You know what, Mayor? National City doesn’t need more luxury condos. It needs good men like the Barragans teaching kids respect for neighbors and property, manners you could use a little of yourself.

And if you kick the Barragans out so some slick in Armani can buy a bigger yacht, I hope your car stereo gets jacked—weekly—by a kid who would’ve otherwise been lovingly coached on their jabs and their math and their lives.

Question: Can you declare politicians blighted?

This week, the gym’s battle is in trial before the Superior Court of California.  Represented by the Institute for Justice (who else?), a victory will help protect private property far beyond National City and clarify the use and misuse of blight designations.

Second, moving to the other side of the country, we go to Mount Holly, New Jersey:


Mount Holly is another classic case of “Robin Hood-in-Reverse.”  Officials have been dismantling a close-knit community known as the Gardens for the last decade so a Philadelphia developer can bulldoze the area and build more expensive residential properties.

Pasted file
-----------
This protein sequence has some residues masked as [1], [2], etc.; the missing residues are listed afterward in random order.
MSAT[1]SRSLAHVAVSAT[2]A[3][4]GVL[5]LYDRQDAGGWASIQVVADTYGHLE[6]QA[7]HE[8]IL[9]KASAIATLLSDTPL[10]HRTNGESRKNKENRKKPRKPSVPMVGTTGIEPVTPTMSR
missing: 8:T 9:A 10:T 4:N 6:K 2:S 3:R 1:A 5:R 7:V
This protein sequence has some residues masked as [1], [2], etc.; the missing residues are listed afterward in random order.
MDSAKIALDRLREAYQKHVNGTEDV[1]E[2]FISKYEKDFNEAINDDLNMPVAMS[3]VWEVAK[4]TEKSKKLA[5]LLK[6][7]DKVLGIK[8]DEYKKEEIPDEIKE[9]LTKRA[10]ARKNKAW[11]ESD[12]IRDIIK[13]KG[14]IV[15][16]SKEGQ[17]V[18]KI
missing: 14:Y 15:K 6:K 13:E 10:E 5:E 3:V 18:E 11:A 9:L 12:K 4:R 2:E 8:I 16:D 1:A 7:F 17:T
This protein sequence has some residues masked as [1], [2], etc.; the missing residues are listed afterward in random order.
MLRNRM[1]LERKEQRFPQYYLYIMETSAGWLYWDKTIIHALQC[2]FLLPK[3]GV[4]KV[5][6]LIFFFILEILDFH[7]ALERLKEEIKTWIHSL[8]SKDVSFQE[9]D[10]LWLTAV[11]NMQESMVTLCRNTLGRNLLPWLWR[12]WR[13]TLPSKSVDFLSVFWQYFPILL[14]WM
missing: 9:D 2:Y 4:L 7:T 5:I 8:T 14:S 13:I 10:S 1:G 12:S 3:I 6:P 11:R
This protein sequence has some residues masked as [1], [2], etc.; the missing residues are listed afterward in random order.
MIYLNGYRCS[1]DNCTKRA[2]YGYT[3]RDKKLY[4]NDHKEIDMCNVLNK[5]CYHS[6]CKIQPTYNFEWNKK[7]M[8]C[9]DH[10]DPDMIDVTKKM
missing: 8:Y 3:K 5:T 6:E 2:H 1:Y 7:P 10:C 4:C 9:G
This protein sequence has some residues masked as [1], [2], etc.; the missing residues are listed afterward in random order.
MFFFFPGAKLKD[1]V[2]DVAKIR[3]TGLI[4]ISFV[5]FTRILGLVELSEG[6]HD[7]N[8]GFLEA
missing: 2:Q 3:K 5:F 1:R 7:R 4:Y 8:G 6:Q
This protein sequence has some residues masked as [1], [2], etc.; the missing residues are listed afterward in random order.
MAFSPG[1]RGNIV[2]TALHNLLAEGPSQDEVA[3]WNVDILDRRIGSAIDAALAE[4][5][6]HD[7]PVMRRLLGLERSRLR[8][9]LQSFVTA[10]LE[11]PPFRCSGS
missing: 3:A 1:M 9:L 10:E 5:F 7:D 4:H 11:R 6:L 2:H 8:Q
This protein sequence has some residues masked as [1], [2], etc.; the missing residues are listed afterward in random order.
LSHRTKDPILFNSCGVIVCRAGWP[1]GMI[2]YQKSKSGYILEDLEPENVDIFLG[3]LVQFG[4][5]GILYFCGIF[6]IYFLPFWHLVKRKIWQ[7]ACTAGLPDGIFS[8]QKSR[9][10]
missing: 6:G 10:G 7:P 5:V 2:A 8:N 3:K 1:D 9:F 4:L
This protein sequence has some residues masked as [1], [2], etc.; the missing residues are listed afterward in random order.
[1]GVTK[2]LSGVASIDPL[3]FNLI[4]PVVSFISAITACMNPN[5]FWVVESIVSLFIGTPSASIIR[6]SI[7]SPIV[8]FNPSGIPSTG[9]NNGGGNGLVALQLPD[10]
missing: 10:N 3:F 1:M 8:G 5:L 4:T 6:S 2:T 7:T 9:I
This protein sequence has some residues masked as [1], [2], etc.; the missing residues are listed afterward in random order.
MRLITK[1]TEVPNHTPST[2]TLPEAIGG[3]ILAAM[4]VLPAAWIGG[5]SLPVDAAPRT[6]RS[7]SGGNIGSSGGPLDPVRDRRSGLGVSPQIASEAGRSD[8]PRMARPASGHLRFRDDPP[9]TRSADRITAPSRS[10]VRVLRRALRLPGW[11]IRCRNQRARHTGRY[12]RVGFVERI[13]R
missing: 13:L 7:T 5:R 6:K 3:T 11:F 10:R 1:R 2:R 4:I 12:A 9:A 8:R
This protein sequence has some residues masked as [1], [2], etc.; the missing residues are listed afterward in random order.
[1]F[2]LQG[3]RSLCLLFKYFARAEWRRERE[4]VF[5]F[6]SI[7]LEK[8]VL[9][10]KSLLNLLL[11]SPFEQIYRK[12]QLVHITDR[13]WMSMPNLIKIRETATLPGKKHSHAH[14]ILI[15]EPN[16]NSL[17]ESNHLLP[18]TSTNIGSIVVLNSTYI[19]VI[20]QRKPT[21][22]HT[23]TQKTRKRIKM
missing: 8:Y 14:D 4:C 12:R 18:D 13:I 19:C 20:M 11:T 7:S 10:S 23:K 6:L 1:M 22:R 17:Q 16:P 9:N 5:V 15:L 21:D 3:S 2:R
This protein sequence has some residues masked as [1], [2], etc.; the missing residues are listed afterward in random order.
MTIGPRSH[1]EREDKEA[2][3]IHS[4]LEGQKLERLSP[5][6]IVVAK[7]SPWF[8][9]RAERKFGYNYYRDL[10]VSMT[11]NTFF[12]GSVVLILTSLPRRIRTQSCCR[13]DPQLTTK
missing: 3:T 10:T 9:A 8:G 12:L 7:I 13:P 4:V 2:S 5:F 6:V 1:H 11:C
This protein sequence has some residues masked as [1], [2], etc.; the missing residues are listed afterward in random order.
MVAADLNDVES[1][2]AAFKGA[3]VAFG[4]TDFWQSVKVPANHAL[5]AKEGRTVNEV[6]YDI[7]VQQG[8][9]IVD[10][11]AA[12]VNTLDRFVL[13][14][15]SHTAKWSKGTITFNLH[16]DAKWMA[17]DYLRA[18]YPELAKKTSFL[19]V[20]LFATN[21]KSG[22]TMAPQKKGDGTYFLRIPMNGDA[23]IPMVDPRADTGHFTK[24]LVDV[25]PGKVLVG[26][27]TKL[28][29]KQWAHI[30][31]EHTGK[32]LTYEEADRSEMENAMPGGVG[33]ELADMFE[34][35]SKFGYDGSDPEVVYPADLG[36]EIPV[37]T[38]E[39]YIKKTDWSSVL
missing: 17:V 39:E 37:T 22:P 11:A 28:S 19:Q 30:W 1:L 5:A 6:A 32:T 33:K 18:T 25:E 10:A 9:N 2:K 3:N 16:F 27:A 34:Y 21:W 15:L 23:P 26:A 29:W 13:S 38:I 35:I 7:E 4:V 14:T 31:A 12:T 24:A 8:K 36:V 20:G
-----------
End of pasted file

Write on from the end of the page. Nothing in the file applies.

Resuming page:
Homeowners in the Gardens are primarily minorities and the elderly.  The row-style houses are being torn down while still attached to occupied homes, and officials refuse to offer the remaining homeowners replacement housing in the new redevelopment.  Further, owners are being offered less than half the amount it would cost to buy a similar home blocks away.

Here, IJ just launched a billboard campaign and did a study that concludes the eminent domain abuse project may result in a loss of a million taxpayer dollars a year, or one-tenth of the Township’s budget.

I previously wrote about eminent domain shenanigans here and you can read more from Cato on property rights here.

Recommended Reading

Assorted media clips worth catching up with over the holiday: